Movie Cars You Didn't Realize Actually Exist

The most iconic movie cars can be just as famous and recognizable as their human costars. For Hollywood vehicle coordinators, car casting is a serious task, and a hero car should reflect the strength, wealth, and style of its protagonist. Choice of vehicle can say a lot about a character's personality, background, where their priorities lie, and what they hope to accomplish by the time credits roll.

Some more realistic films will just pull contemporary vehicles off the showroom floor, as in "Bullitt" or "Transformers." Others will modify existing cars to match a fantastical setting, like the time machine in "Back to the Future," or the Ecto-1 in "Ghostbusters." Many futuristic sci-fi pictures will also collaborate with present-day automakers, and borrow existing concept cars to give them the feel of a possible future 50 years down the line. Without further ado, let's talk about some favorite on-screen cars, along with their lesser-known real-life examples.

Dodge M4S (The Wraith)

The M4S was a fascinating concept race car built by Dodge that went on to star in one of the strangest slasher films of the mid-'80s, "The Wraith" (via Auto Evolution). The movie about an undead street racer hell-bent on revenge managed to luck into a high-profile cast, with early career performances by Charlie Sheen, Sherilyn Fenn, Randy Quaid, and Clint Howard. The titular Wraith is usually silent and clad in black racing gear, so the car really takes front and center on-screen. It seems to possess supernatural powers; able to drive away unscathed from numerous fatal collisions, and the futuristic Dodge design helps sell its otherworldliness throughout the film.

Before its starring part, the M4S was created as a fully-functioning race car in 1981, and it featured plenty of cutting-edge tech for the time (via Allpar). Dodge farmed the design out to Specialized Vehicles Inc. in Michigan, which created a swooping aerodynamic body with gullwing doors and a mid-engine layout. The engine of choice was a Chrysler 2.2 four-cylinder, ironically similar to what you'd find in its pedestrian K car lineup. However, this version of the motor was far less tame after being fitted with a Cosworth dual-cam head and a sophisticated twin-turbo system, rated at 440 horsepower. The concept also proved it could reach up to 195 mph in top-speed testing. 

Only a few examples were built, but one made its way onto the set of "The Wraith," where it was used for hero shots. Six clones were made for the film, most being destroyed in the many crash scenes.

Cadillac Cien Concept (The Island)

In 2005, Michael Bay directed the high-concept (for Michael Bay) sci-fi film "The Island." The setting takes place in a dystopic future where clones are raised on an island to provide spare organs for the rich and famous. Ewan Macgregor plays one of these clones, and escapes the island to go on a rip-roaring adventure. Macgregor's "other" is a successful engineer, driving a sleek and sexy Cadillac sports car, which is promptly involved in the movie's mandatory car chase.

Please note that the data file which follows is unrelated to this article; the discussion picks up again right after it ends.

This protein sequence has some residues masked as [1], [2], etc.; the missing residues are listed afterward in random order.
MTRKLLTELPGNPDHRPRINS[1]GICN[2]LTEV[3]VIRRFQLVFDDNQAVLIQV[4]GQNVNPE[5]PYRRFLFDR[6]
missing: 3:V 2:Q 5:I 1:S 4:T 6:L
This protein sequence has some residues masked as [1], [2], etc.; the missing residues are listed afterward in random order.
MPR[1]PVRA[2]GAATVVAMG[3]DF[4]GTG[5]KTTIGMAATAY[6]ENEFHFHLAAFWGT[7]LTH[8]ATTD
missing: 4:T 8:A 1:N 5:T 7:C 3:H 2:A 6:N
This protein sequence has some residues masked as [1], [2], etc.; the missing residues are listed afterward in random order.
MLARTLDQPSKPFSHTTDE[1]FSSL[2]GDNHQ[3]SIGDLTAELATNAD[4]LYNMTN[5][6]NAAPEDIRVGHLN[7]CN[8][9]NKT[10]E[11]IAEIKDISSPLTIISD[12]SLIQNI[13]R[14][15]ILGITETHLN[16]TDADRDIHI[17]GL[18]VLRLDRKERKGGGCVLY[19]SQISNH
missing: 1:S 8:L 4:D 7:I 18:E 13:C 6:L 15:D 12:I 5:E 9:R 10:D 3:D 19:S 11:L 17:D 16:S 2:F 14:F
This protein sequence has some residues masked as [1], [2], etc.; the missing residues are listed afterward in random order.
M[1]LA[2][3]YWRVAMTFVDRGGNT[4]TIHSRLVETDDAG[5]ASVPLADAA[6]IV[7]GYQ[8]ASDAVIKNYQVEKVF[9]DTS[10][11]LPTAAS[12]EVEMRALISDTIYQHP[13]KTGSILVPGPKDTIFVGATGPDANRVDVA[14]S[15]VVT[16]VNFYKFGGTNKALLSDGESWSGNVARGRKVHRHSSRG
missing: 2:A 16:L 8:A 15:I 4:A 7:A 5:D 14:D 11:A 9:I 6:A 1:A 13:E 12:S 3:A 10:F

The original Cien was created as a design exercise in 2002, beginning a long line of breathtaking Cadillac concepts that would never make it to production. This was the first time the brand attempted a carb mid-engine supercar design, using carbon fiber chassis, and a 7.5-liter V12 making a claimed 750 horsepower (via GM Authority). To put the power down, GM pulled a six-speed auto gearbox out of the parts bin, which could be controlled using paddle shifters. The V12 uses Northstar branding, so it is likely based on that notorious dual overhead cam design. The car never saw much real-world use, nor did its engine ever go into a street car. It does, however, have a spiritual successor over on the Chevrolet side, with the release of the mid-engine C8 Corvette.

The short chase scene in "The Island" is really the only glimpse we get of how the vehicle was intended to perform. To Cadillac's (or the sound editor's) credit, it does give the high-revving growl you would want out of an engine with those specs. The car is currently housed at the Petersen Museum in Los Angeles, and is available for public viewing.

Lykan Hypersport (Furious 7)

One of the more noteworthy set pieces in "Furious 7" features the Lykan Hypersport supercar locked away in an Abu Dhabi high-rise. Our heroes, played by Vin Diesel and Paul Walker, need to extract the car. So they simply drive it out the window, and through the neighboring skyscraper. The scene is ridiculous, even for a late "F&F" sequel, but it does well to represent this equally ridiculous car. 

This film is likely the first time viewers have seen anything like this, so they may think that the Hypersport was dreamed up by "Furious 7's" crew. However, seven actual examples of the Lykan have been created by Lebanese automaker W Motors, each one carrying over a $3 million price tag. The car uses a 3.7-liter flat-six engine, putting out 780 horsepower, which can be had with either a six-speed manual, or a seven-speed PDK transmission. The drivetrain is sourced from Porsche tuner RUF, which maintains plenty of cred when it comes to reliable performance (via HotCars).

The "Furious 7" prop designers actually made more Lykan Hypersports for the building jump sequence than exist in reality. The production built 10 fiberglass copies of the design using basic Porsche Boxster engines (via Top Gear). The majority of the stunt cars were either battered during filming, or completely destroyed. However, at least one of them went on to be used in the "Fast & Furious" live show.

BMW i8 (Mission Impossible: Ghost Protocol)

The BMW i8 hybrid sports car made its debut to much of the world being driven by Tom Cruise in "Mission Impossible: Ghost Protocol." It's certainly the kind of thing a superspy would drive, if they didn't care at all about being inconspicuous. The concept model of the i8 struts its stuff during a brief stunt sequence through Mumbai, displaying some features that never made it into production. The car appears to have a massive heads-up display across its entire windshield, as well as some totally egregious light-up body panels. 

A few years after the film, the street version of the i8 coupe dropped, making a combined 362 horsepower out of its gas and electric drivetrain, with all-wheel drive. Despite its aggressive looks and quick acceleration, it gets a responsible fuel economy. The i8 can also drive just over 20 miles on pure electric power, which could come in handy if you need to silently tail a rival spy (via the Los Angeles Times). 

Audi RSQ (I, Robot)